Pete Aldiss awarded TENOVUS funding to study 'lean genes' and obesity
CVS's Dr Pete Aldiss has received a pilot grant to study a lean gene linked to calorie burning.
Scottish research charity, TENOVUS, has awarded Dr Aldiss one of two pilot grants, awarded to young post-doctoral researchers, working to further research in clinical science for the benefit of patients.
Dr Aldiss' project focuses on a lean gene, Thiosulfate Sulfurtransferase (Tst), that may be involved in calorie burning. It is hoped this project will improve understanding of treatments for obesity in patients with diabetes.
Thiosulfate Sulfurtransferase (Tst), the lean gene
Tst was previously identified by Co-I Prof. Nik Morton in 2016 as being over-expressed in white fat tissues of lean healthy mice and humans, where it may protect against obesity-associated diabetes. Dr. Aldiss, whose research to date has focussed on brown adipose tissue, will now investigate how Tst potentially boosts the function of calorie-burning brown fat, which is normally activated in colder temperatures. Building on work that shows Tst is highly expressed in brown fat, and that mice lacking Tst have an impaired response to cold, this pilot grant will allow Dr. Aldiss to build towards further projects determining the efficacy of activating Tst in brown fat to combat obesity and diabetes.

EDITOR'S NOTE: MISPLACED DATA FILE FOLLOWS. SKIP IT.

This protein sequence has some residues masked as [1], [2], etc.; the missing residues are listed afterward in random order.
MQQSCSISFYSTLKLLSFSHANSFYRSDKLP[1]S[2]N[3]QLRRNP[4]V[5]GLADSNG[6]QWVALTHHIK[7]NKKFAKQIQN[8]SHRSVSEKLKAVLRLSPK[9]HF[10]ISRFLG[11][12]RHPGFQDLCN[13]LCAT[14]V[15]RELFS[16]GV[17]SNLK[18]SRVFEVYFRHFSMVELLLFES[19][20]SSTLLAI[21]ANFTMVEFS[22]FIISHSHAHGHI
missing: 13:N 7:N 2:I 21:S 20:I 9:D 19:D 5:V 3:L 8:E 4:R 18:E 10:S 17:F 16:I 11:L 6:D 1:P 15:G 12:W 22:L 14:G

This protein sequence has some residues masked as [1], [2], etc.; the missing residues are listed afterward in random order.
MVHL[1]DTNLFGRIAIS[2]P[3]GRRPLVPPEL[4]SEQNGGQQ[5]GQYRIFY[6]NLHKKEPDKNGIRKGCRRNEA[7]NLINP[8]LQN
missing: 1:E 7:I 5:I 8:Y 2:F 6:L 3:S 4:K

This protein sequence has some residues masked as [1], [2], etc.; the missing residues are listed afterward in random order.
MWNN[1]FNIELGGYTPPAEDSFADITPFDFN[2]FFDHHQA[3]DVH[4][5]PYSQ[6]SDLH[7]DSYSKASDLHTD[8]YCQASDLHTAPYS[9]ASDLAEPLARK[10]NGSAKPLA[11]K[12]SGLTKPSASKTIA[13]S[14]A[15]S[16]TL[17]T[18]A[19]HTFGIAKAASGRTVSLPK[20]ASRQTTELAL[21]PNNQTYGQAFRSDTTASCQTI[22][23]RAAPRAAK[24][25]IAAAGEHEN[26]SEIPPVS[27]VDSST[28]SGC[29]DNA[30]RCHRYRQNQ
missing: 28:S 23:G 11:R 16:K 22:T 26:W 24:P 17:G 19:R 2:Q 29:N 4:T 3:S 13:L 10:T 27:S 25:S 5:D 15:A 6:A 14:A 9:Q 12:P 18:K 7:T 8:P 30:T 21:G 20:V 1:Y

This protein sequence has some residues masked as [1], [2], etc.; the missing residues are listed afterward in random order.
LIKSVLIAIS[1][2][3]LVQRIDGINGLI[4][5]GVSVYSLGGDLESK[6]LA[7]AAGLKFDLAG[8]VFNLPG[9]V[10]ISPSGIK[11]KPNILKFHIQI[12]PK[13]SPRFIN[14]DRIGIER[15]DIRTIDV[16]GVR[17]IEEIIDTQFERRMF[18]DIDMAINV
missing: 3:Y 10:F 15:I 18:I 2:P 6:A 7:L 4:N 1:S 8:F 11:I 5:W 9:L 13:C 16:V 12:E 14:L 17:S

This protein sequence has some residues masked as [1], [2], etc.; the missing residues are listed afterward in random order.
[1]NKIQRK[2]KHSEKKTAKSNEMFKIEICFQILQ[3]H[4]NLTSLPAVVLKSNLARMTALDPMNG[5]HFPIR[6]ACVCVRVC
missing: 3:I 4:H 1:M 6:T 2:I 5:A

TENOVUS Pilot Grants
Both TENOVUS pilot grants have been awarded to University of Edinburgh researchers: Dr Peter Aldiss, of the Centre for Cardiovascular Science, and Dr Kylie Matchett, from the Centre for Inflammation Research. Dr Matchett's project explores human liver cell regeneration with a view to understanding better how treatments beyond liver transplantation might support patients with acute liver failure.
Along with the pilot grants, TENOVUS has awarded a prestigious 3-year PhD scholarship to a young scientist also in Edinburgh. The 2020 'Princess Royal TENOVUS Scotland Medical Research Scholarship Programme' has been awarded to Claire Richmond, a neuroscience graduate from St Andrews. Claire will be studying at the Centre for Discovery Brain Sciences at the University of Edinburgh and her project explores the impact of inflammation in the spinal cords of zebrafish following injury. Her 3-year scholarship should result in the award of a PhD and the start of a rewarding career in scientific research.
The committee was impressed by the number and quality of all applicants this year, particularly given the problems during the COVID-19 lock down period. The 3 award holders faced fierce competition and are to be congratulated on their success. We wish them all well for their projects and look forward to reading their progress reports. The Committee will call again for grant applications in 2021 and hope that research teams in Edinburgh, the Borders and Forth Valley will consider applications.
TENOVUS is a Scottish charity, entirely dependent on donation and legacies from the public. Its prime purpose is to fund young researchers and pilot projects that may lead to further research in clinical science for the benefit of patients.
Dr Pete Aldiss